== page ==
The Philadelphia 76ers entered tonight's game with the Minnesota Timberwolves with a record of three wins and thirty-three losses in the current NBA season, a .091 winning percentage. They have a star draft pick who has been in trouble off the court, a front office which appears to be losing faith in the "process", and a team full of players who would not play on a single other roster in the entire NBA.
That Sixers team made the Wolves look totally pathetic. The Wolves were outworked, outrebounded, outshot, and most pertinently outcoached. They lost this game by ten points but the embarrassment goes far beyond the final score. The Sixers don't win games like this. They don't sprint by an opposing defense to throw down massive dunks. They don't set their home crowd to cheering for defensive stop after defensive stop.
Watch this game again, and watch how the Sixers play on offense, ignoring that you probably can't identify any of their players. They rotate to smart positions, find open shots, look for three-pointers and easy shots near the basket. This basketball team that has repeatedly been called a D-League team because of its playing personnel knows how to play a winning brand of basketball, and they demonstrated that tonight.
Imagine for a second if Brett Brown coached the Minnesota Timberwolves. Brown, through hell and high water, has coached the Sixers through pathetic season after pathetic season, and has taught the young players he has how to play the game correctly, natural talent and skill be damned. Imagine what he might be able to do with a roster that has even more youthful potential than his current situation does. Try and picture Brown "lamenting that players are drafted on potential, not achievement" during his pregame remarks.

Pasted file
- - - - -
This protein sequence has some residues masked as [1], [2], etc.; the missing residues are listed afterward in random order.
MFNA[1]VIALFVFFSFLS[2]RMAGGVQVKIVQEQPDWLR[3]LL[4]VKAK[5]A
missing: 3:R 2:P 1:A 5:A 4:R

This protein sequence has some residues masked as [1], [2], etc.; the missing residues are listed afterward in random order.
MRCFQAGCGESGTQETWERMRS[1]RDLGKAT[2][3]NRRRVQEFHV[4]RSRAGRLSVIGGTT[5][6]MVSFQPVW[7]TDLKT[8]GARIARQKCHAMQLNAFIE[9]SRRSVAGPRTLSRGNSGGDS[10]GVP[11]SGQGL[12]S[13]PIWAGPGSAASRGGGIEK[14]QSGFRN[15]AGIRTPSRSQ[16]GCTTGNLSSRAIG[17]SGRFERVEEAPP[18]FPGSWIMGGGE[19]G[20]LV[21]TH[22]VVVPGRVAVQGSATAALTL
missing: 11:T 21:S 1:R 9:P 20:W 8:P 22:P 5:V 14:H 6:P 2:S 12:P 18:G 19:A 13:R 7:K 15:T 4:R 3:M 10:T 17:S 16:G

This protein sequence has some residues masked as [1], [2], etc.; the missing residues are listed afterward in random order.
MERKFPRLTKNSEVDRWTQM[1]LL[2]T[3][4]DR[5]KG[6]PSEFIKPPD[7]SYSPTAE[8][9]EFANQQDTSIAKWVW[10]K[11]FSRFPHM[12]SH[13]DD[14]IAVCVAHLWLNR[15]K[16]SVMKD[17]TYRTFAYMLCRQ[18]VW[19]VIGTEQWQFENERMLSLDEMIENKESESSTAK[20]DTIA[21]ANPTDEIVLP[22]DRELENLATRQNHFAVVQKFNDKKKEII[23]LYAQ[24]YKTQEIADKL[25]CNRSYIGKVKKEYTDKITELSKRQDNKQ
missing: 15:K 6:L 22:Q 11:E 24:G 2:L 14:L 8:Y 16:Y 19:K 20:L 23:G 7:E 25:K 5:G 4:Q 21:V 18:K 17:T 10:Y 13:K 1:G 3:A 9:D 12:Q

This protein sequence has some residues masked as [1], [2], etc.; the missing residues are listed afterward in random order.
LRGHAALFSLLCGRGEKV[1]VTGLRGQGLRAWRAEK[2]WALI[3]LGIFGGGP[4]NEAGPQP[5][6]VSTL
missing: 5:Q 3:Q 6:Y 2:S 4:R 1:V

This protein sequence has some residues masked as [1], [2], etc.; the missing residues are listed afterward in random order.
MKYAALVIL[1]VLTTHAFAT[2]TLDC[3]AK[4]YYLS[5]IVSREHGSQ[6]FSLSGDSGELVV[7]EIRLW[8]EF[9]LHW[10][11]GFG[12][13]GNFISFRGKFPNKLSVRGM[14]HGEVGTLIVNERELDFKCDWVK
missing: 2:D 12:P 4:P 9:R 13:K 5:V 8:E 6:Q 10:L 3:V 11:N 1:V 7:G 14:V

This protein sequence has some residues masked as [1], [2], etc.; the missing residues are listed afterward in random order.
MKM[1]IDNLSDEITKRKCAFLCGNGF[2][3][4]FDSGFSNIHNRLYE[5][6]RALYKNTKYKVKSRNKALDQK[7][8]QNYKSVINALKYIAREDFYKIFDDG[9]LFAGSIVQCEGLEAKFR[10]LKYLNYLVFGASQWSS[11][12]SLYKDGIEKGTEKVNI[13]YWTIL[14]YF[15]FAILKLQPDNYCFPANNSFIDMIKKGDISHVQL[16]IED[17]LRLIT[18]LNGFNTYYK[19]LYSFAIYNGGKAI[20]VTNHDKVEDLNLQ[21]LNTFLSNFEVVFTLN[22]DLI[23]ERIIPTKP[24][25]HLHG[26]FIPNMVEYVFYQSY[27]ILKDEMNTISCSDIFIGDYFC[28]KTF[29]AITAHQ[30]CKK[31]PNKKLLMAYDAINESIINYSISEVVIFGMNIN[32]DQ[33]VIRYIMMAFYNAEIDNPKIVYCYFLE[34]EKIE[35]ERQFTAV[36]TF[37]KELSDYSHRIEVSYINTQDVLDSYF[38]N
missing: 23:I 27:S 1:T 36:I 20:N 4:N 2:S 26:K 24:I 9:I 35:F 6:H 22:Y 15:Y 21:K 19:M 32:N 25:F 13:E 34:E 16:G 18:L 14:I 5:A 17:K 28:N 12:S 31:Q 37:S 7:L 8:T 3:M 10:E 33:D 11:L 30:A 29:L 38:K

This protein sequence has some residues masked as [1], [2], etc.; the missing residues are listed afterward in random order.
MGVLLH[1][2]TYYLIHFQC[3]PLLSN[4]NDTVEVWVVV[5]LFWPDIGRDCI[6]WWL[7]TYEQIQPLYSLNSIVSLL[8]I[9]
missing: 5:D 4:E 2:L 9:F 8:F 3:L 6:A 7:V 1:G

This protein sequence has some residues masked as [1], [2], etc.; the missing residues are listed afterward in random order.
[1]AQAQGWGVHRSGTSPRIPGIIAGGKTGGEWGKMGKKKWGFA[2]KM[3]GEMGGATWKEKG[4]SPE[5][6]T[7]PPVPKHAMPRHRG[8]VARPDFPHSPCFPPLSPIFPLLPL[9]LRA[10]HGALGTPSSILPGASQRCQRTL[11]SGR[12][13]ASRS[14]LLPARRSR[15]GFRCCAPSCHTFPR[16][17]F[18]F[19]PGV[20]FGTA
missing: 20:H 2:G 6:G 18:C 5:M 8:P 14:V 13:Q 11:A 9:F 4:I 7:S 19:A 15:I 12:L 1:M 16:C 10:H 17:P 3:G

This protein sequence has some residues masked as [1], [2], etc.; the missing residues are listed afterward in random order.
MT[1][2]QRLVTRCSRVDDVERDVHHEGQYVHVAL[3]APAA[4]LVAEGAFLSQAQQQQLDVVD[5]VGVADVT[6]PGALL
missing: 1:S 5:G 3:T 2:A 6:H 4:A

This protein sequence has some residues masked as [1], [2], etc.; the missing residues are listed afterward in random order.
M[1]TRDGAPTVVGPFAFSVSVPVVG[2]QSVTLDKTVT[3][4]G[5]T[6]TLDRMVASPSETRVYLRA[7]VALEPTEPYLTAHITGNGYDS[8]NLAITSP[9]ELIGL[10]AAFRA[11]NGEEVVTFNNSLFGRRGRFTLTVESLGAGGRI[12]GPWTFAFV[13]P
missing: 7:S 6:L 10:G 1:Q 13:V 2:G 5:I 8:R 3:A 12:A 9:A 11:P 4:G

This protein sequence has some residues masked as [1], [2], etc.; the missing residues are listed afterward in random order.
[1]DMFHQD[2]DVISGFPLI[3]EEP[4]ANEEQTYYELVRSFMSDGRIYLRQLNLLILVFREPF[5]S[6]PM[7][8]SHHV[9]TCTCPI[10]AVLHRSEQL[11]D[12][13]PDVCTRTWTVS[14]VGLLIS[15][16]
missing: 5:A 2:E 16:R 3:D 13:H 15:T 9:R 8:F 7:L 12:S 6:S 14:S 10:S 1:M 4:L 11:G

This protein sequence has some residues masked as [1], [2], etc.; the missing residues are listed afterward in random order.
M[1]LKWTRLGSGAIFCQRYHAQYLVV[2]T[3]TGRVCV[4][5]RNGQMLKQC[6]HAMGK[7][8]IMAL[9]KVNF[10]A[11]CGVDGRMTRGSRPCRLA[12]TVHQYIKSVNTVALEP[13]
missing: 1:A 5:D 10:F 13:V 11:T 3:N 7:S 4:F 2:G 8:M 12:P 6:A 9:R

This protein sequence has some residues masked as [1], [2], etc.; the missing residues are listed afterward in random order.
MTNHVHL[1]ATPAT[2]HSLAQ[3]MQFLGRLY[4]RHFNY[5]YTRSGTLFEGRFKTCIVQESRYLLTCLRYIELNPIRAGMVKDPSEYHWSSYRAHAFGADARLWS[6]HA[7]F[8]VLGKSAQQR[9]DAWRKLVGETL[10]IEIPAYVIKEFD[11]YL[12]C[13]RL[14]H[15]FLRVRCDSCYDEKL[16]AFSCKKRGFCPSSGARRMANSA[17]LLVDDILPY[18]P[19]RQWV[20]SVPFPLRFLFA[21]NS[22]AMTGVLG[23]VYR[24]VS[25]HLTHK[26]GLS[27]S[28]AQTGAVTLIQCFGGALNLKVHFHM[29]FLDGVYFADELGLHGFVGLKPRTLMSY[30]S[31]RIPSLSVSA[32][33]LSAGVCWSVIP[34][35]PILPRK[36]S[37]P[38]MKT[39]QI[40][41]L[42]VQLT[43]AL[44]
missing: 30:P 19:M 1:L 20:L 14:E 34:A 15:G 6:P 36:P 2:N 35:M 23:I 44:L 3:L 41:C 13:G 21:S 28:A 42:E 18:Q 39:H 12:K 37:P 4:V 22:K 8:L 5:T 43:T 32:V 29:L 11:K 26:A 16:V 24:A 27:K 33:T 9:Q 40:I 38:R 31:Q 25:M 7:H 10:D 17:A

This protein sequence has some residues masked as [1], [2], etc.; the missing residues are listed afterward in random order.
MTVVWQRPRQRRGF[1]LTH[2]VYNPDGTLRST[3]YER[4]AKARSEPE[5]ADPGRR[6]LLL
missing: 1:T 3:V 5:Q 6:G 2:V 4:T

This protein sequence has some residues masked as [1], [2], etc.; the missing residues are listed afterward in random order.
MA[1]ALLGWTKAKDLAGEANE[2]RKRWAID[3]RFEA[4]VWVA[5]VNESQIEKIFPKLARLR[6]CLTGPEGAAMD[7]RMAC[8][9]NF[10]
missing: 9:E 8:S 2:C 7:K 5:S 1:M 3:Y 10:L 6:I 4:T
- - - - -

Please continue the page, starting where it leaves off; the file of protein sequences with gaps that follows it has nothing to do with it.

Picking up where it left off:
Brown came from Gregg Popovich's coaching tree in San Antonio, learned how to coach a winning brand of basketball from a proven, championship-winning organization. So did Mike Budenholzer, who has had great success turning the Atlanta Hawks from an afterthought and perennial low-seeded playoff team to an incredible example of team basketball last season. Brad Stevens has a Celtics team with no true stars on it playing some of the best basketball in the Eastern Conference in a smart offensive system, playing above the sum of their parts.
Sam Mitchell won the Coach of the Year award in 2007 for a Raptors team that, after going 47-35 and getting the third seed in the Eastern Conference, bombed out of the playoffs to a New Jersey Nets team that scraped even on the season. He has never received another coaching award of any kind. He was fired from that job less than two years later. That is his only NBA head coaching experience, and is the only piece of his coaching pedigree that is ever brought up.
Sam Mitchell runs an outdated brand of offense that focuses around long twos, actively hindering the development of three-point shots in game situations of many of his young players who need to be taking those shots. Go down the list: Andrew Wiggins, Zach LaVine, Nemanja Bjelica, Karl-Anthony Towns, Ricky Rubio, even Tyus Jones. The Timberwolves attempted five three-pointers in tonight's game, making two of them. The Sixers attempted twenty.